Introduction - Bob Irving

Hello all. I teach middle school computer science and have two networks in my classroom: Windows 10 and Raspberry Pi. I love the Pi and use it to teach coding with Scratch, Minecraft and Python, and also Sonic Pi.

I have 2 sides to my personality, and while they don’t actually conflict, they are pretty different. By day, I am a computer science teacher and lover of all things digital. I love the magic of code. By night, however, I am a blues guitarist who loves vintage music, instruments, tube amps, recording live to tape, and music that is the opposite of “algorave”. I love music with “soul”, “feeling”, and I love the live interplay of musicians. It’s kind of the opposite of electronic music! I’m not convinced that Pro Tools has enabled us to make “better” music, though I love its convenience.

So when I found Sonic Pi, I thought “there must be some way I can use this in my classes and also bring in my other side.” I started it last year with my 8th graders with some success. I believe that I will have more success as I learn Sonic Pi better, so I’m also now starting to dive into MIDI. Actually found a cheapo MIDI keyboard controller on Craigslist and hope to buy it today and start messing with it.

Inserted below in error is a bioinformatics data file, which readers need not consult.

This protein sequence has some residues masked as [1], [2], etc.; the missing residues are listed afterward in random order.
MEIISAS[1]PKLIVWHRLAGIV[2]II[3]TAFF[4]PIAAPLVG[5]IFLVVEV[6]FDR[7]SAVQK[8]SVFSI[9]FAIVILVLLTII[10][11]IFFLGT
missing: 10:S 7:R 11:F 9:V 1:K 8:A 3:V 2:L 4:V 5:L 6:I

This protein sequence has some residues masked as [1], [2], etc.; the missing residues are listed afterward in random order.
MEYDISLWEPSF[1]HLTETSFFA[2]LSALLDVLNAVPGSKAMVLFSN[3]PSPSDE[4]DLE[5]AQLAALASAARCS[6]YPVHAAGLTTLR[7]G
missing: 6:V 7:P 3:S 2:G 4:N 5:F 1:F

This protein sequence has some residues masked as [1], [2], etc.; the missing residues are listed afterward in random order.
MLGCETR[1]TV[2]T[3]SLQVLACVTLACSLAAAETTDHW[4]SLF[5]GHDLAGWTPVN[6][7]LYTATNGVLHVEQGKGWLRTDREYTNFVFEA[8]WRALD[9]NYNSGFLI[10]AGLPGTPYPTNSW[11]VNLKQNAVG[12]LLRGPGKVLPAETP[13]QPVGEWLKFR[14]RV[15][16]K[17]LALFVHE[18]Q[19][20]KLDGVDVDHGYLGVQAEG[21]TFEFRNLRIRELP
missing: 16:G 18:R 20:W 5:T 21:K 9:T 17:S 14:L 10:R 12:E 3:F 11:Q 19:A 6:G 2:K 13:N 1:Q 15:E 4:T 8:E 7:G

Getting better with SP will involve not just learning the code but also becoming more familiar with different forms of music. I know little about techno, house, etc. and probably need some suggestions for where to start learning! I do think that as someone who loves music, that I can learn, and that will help me teach it to my students.

I have no classical musical training, and while I can read music a little, I play guitar mainly by ear and by “feel”. I know enough to be able to transpose keys, and I know how to play 6th chords and 9th chords. But truthfully, most of what I do is by listening and then imitating. So that’s not the best foundation for SP! But I am determined to learn!

Thanks to Sam for inventing this awesome tool! I look forward to hanging out here in this new space and meeting others who are into Sonic Pi.

Bob Irving